A woman has sued her father over money she provided to him in 2014 toward a down-payment for a Surrey property he planned to flip.
“The outcome of her claim turns on the correct characterization of this transaction” Justice Terry Schultes noted. The case was heard in B.C. Supreme Court in New Westminster. Stacey Ellen Grenier successfully sued her dad, Stanley Norman Williams, over $23,000 in April 2014 for a down-payment on a property he was trying to buy.
She said it was a loan, to be repaid with interest after her dad renovated the house and sold it for a profit. But he maintained it was a gift which he intended to return later, along with an additional sum as a “benefit.”
Williams told the court he returned $3,000 of it shorty after he received the cash, at his daughter’s request.
The court heard the money came from a settlement Grenier received for a motor vehicle personal injury claim of $29,662.81, for pain and suffering.
Grenier testified her father dropped by her house one day in April 2014 to tell her he had made a successful bid for a house he was planning to flip but was short on the down-payment and asked her if he could borrow her settlement money. “She told him she only had $23,000 left,” Schultes noted. “Mr. Williams said that he could ‘make that work.’”
She testified that she trusted her dad and wanted to help him out. The court heard she told him a 10 per cent return on the loan was fair.
“In cross-examination she agreed that there is a difference between 10 per cent interest and a 10 per cent return, as well as between a loan and a ‘gift with benefit,’” the judge noted. “However, she denied the suggestion that this money was a gift and that Mr. Williams’s intention was to give it back later.”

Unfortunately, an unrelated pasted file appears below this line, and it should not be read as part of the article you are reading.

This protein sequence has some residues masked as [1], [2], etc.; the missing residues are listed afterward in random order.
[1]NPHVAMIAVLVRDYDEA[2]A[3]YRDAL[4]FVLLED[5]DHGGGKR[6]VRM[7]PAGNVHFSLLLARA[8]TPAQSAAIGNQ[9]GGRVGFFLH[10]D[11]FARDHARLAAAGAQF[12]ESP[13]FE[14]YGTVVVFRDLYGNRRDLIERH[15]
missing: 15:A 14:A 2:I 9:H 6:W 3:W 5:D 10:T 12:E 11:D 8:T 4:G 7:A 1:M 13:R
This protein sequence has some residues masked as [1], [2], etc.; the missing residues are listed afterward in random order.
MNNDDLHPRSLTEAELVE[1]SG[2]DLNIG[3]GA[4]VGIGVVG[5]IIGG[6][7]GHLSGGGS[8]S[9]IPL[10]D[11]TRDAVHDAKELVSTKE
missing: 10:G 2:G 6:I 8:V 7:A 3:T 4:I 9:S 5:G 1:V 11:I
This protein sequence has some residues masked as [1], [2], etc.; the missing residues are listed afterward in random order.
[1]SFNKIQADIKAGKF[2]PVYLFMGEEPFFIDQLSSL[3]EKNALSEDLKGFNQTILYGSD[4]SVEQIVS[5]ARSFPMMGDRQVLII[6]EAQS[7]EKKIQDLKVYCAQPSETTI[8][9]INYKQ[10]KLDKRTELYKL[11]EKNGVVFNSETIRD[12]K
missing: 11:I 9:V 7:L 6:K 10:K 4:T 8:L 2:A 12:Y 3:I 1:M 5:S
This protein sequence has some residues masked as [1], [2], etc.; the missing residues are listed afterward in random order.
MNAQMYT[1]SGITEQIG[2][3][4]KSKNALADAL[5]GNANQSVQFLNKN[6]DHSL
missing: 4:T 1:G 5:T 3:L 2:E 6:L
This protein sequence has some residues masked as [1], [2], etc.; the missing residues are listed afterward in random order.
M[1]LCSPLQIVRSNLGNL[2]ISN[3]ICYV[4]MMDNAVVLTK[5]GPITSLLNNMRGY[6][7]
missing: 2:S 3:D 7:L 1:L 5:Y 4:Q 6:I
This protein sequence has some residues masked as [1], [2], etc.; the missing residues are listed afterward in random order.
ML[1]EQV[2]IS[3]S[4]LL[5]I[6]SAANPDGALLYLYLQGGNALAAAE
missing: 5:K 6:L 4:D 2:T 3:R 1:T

For his part, Williams said it was Grenier who suggested he use part of her settlement money for his real estate bid and he would not have shown up at her door asking for money, as she alleged. According to Williams account, Schultes noted, “he agreed to meet, and after hearing her proposal and ‘doing a mental analysis’ of what was being proposed, he accepted the money.”
“While he did not need the money to carry out the purchase, he thought that ‘as a gift to be repaid at some future date with a bonus, it made sense,’ so he accepted what he described as ‘a family gift process.’”
Williams told the court he maintained at the time of the transaction and repeatedly afterwards that it could not be a loan. But Schultes found otherwise.
“In short, I believe Ms. Grenier’s evidence on the nature of the transaction with Mr. Williams, and find that she loaned the money to him for one year, at an annual interest rate of 10 per cent,” Schultes concluded in his reasons for judgment.
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